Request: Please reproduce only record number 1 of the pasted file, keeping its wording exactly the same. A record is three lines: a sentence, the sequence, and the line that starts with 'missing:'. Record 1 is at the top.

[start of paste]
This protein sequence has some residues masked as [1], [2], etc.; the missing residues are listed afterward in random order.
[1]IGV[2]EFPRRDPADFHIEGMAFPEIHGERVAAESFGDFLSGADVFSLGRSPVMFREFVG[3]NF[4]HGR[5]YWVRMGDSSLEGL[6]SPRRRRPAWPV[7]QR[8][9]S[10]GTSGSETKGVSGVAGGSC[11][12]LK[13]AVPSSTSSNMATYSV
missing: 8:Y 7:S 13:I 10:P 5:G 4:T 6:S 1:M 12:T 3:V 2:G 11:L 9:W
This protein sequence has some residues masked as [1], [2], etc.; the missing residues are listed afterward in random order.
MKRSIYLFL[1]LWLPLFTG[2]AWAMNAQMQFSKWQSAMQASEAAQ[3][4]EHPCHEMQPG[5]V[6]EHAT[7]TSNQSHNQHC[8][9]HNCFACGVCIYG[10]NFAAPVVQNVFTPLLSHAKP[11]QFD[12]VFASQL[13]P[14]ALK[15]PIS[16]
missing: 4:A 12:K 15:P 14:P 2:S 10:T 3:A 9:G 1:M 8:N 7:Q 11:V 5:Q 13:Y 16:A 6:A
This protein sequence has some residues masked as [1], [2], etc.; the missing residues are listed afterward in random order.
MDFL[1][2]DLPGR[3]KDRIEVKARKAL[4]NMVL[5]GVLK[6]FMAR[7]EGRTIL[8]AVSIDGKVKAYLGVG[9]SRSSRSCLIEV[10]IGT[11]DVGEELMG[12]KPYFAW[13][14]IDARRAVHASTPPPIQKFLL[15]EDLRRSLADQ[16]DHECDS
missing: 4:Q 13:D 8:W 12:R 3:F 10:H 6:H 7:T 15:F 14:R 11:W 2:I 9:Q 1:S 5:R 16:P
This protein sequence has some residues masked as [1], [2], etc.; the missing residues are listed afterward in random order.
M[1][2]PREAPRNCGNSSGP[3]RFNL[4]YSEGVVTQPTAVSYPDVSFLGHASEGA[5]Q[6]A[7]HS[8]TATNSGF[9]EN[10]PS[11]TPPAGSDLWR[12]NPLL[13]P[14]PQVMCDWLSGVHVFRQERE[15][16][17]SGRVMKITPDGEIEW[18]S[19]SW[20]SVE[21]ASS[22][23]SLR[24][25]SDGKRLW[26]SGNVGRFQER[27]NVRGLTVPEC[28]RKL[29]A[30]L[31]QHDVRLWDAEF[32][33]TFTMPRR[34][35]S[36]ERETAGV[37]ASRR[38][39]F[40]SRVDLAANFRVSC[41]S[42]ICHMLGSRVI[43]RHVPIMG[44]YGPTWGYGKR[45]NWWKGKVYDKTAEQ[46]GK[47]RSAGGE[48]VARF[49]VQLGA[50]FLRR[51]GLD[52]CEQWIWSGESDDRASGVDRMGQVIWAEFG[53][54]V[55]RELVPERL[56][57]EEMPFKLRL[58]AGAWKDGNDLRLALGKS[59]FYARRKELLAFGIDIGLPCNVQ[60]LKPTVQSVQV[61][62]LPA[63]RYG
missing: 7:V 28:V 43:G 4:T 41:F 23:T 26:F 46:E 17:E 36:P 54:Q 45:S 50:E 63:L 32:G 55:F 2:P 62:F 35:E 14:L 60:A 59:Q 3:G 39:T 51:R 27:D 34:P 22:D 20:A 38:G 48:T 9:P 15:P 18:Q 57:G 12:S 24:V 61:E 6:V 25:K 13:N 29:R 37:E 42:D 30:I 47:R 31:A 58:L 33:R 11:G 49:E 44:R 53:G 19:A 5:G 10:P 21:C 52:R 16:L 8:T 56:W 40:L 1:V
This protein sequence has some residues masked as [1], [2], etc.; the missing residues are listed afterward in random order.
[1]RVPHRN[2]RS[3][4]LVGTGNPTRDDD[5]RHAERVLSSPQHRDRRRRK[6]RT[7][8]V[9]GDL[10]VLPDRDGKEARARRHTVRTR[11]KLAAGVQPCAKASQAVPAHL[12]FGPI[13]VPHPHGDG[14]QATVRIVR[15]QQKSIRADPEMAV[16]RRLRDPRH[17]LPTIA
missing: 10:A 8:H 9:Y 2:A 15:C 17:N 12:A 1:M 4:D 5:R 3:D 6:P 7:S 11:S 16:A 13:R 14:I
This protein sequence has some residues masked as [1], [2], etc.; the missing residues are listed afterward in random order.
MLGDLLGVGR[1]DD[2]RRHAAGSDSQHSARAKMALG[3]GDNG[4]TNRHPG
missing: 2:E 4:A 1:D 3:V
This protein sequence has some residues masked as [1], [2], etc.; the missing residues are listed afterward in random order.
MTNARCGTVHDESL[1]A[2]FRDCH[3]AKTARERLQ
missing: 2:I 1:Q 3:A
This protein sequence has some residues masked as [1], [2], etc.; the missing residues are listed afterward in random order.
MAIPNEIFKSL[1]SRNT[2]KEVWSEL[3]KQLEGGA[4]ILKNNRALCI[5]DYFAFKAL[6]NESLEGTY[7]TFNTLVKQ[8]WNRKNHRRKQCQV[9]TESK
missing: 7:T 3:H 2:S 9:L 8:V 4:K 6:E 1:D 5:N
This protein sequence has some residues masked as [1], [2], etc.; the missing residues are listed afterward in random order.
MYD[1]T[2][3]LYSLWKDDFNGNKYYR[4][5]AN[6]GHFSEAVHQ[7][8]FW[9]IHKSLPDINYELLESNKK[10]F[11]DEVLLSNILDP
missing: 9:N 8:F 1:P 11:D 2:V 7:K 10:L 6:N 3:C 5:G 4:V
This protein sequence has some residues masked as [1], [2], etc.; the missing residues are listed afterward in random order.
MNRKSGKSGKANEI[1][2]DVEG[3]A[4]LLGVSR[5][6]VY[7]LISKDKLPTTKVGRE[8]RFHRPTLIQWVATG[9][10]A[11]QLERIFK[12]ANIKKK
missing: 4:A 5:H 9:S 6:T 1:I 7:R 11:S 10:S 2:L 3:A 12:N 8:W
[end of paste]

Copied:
This protein sequence has some residues masked as [1], [2], etc.; the missing residues are listed afterward in random order.
[1]IGV[2]EFPRRDPADFHIEGMAFPEIHGERVAAESFGDFLSGADVFSLGRSPVMFREFVG[3]NF[4]HGR[5]YWVRMGDSSLEGL[6]SPRRRRPAWPV[7]QR[8][9]S[10]GTSGSETKGVSGVAGGSC[11][12]LK[13]AVPSSTSSNMATYSV
missing: 8:Y 7:S 13:I 10:P 5:G 4:T 6:S 1:M 12:T 3:V 2:G 11:L 9:W